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Things you absolutely need to make sure your vehicle insurance covers

Things you absolutely need to make sure your vehicle insurance covers

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According to the National Highway Traffic Safety Administration, there were more than 6,750,000 accidents in the United States in 2019. This translates to roughly 18,500 accidents every day. With statistics like these, there is a high likelihood that American drivers will be involved in an accident at some point in their lives, which is one of the reasons having full auto insurance coverage is important.

Without car insurance, any damage caused by you or someone driving your car becomes your responsibility to pay. This includes damage to property, vehicles and medical bills of anyone injured.

The National Safety Council estimated that the average cost of a non-injury-causing car accident is $51,000. Add an injury to the mix and that cost skyrockets to between $155,000 and $336,000. An accident involving a fatality could cost millions of dollars.

Considering these figures, the benefits of car insurance are clear. However, not all car insurances will cover the same things. Some types of car insurance are mandated by law, while others are left up to car owners to determine based on what kind of monthly premium and deductible they feel they can afford.

Here is what every car owner should make sure their vehicle insurance covers.


By law, every driver in the U.S. should carry liability insurance. This covers claims resulting from damage and injuries the driver causes to other people or property. It will also cover legal costs if the insured driver is found liable in a court of law.

"Intentional damage and contractual liabilities are generally not covered in liability insurance policies," said Investopedia. In addition, "unlike other types of insurance, liability insurance policies pay third parties—not policyholders."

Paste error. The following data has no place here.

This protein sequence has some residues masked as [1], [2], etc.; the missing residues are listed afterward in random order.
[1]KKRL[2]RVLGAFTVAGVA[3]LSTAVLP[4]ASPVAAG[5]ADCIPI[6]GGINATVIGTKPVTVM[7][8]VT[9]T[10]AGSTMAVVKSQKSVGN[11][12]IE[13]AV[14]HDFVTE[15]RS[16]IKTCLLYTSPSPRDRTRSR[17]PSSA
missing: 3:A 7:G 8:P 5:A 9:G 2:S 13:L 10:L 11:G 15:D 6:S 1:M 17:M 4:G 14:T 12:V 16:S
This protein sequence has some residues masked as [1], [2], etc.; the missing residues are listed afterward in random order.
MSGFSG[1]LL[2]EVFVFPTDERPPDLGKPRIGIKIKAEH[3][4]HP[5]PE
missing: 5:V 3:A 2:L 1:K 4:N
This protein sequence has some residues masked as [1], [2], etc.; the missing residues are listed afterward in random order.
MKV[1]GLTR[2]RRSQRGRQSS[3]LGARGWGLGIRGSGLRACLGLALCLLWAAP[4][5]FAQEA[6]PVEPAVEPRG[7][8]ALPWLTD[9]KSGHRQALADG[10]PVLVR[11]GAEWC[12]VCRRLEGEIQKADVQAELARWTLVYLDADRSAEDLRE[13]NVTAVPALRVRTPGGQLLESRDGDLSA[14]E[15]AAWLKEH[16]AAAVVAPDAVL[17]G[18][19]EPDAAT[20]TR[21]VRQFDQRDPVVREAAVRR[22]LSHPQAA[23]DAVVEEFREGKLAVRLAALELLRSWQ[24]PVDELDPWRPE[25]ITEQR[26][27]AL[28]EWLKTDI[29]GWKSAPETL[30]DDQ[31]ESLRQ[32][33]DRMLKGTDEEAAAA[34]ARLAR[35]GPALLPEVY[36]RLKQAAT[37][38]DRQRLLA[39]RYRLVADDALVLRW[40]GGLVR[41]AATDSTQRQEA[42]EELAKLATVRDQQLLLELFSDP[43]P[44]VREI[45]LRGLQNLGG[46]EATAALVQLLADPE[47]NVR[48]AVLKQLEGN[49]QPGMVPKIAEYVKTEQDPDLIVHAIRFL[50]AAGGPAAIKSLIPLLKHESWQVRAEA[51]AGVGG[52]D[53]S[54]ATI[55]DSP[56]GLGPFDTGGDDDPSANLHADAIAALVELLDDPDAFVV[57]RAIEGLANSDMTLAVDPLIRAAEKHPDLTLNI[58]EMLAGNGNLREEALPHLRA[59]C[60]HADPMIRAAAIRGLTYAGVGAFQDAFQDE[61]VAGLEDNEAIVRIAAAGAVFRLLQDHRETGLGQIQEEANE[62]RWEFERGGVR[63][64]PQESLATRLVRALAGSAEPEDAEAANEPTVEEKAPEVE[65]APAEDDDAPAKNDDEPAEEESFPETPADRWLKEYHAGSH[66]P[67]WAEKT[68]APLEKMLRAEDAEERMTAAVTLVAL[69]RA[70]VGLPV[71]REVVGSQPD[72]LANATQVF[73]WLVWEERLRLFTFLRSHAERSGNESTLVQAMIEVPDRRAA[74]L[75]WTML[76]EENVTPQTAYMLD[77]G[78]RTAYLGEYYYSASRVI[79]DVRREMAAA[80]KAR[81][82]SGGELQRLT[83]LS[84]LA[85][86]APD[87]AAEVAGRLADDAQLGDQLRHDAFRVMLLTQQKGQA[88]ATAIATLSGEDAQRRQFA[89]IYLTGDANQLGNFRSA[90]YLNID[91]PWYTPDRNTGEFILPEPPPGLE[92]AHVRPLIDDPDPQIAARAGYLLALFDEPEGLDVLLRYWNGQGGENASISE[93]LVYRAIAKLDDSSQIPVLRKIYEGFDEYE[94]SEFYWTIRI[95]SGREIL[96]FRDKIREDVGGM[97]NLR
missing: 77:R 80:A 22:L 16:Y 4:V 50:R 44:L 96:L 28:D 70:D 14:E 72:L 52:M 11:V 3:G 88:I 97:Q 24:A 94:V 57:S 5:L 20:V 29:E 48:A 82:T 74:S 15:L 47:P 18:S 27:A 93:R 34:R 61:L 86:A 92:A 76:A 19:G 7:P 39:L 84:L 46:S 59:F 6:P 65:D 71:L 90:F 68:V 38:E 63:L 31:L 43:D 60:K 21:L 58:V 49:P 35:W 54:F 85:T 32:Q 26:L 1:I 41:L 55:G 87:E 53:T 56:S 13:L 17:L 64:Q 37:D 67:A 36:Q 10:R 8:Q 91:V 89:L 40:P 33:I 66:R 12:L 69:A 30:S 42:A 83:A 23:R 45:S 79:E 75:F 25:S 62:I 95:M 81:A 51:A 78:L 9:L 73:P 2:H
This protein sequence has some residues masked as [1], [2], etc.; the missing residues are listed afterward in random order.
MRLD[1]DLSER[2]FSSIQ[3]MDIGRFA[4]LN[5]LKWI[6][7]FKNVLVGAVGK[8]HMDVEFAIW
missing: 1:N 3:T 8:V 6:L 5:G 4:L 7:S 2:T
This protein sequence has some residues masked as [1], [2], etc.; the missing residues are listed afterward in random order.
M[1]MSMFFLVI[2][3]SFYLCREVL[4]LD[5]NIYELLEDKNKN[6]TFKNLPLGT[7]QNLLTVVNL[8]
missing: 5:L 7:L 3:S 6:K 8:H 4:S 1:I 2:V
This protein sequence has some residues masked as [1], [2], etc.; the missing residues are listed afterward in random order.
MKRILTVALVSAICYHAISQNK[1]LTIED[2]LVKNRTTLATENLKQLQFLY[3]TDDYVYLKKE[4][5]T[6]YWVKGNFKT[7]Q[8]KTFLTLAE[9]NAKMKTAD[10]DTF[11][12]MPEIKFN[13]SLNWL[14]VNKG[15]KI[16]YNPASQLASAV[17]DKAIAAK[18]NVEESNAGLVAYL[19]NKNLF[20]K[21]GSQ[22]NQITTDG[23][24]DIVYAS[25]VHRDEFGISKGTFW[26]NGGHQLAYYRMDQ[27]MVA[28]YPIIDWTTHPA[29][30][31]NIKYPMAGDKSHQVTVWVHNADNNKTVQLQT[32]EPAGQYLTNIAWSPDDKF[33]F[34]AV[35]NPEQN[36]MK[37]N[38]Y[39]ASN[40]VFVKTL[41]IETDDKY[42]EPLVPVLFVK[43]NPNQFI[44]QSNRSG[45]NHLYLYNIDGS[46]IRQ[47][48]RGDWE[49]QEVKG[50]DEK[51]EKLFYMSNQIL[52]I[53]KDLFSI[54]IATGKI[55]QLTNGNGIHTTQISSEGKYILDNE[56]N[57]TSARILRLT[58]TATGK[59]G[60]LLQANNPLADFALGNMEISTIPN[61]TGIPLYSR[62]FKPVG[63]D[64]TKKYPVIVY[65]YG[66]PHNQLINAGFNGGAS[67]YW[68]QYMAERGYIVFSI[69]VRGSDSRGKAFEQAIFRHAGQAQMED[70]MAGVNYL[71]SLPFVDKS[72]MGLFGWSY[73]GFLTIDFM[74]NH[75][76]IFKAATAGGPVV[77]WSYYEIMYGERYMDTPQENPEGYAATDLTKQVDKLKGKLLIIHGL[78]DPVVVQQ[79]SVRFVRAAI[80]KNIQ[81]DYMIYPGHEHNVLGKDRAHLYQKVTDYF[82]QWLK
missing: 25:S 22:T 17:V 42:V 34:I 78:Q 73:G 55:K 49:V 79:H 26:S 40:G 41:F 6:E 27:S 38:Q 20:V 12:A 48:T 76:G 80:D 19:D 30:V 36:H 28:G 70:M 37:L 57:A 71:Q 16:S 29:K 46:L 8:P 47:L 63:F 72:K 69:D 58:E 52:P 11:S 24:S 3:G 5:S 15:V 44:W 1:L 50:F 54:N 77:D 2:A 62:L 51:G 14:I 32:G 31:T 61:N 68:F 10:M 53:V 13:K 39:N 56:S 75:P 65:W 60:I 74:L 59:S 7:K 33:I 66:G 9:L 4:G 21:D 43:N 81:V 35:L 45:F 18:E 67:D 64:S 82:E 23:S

This means that while you'll be covered for damage you cause to others, your own injuries and vehicle damage will not be.

According to Rocky Mountain Insurance, Utah requires drivers to carry a minimum $25,000 per person and $65,000 per accident for bodily injury and $15,000 per accident for property damage.

Collision coverage

In the event you're involved in an accident with another vehicle, you'll want to have collision coverage you can rely on.

"Even if you are at fault for the accident, your collision coverage will reimburse you for the costs of repairing your car, minus the deductible," explained the Insurance Information Institute. "If you're not at fault, your insurance may try to recover the amount they paid you from the other driver's insurance company and, if they are successful, you'll also be reimbursed for the deductible."

If you finance your auto purchase, lenders will require you to purchase collision insurance.

Things you absolutely need to make sure your vehicle insurance covers
Photo: Monkey Business Images/

Comprehensive coverage

Another insurance type not required by law, but which may be required by a lender, is comprehensive coverage. Comprehensive will cover most types of damage not caused by collisions with other cars, including flooding, fire, hail, riots, hitting an animal, earthquakes, vandalism and falling objects (including meteors).

After paying a deductible, your comprehensive coverage will pay you up to the total value of your car, which is why older vehicles get less benefit from being covered.

Personal Injury Protection coverage

Because Utah is a no-fault state, it is mandatory for drivers to carry something known as Personal Injury Protection coverage.

"PIP coverage pays for medical bills, lost wages and lost household services," explained The Advocates injury attorneys. "It only covers $3,000 total, unless you have purchased a higher amount of PIP coverage. Your PIP coverage will cover those bills up to $3,000, no matter who was at fault in your accident."

Your PIP will cover the people in your car while the other driver's PIP will cover the occupants of his or her car. A pedestrian hit by a car will be covered by the driver's PIP. Once the bill amount rises above $3,000, your health insurance should kick in.

In the event your medical bills exceed $3,000 and the other driver was at fault, you can make a claim against the at-fault driver's insurance for the excess amount, including reimbursement for lost wages, medical bills and pain and suffering. When you win your claim, the other driver's company will pay all of the bills, including the initial $3,000 your PIP paid up front.

The exception to Utah's PIP laws is that motorcycles and semi-trailers are not required to have PIP coverage.

If you've recently been involved in a car accident, call (385) 350-8460 or visit for a free consultation with an experienced personal injury lawyer. The Advocates can help you navigate the complicated process of getting fair compensation from your insurance company following a car accident, and they can help you get what you deserve.

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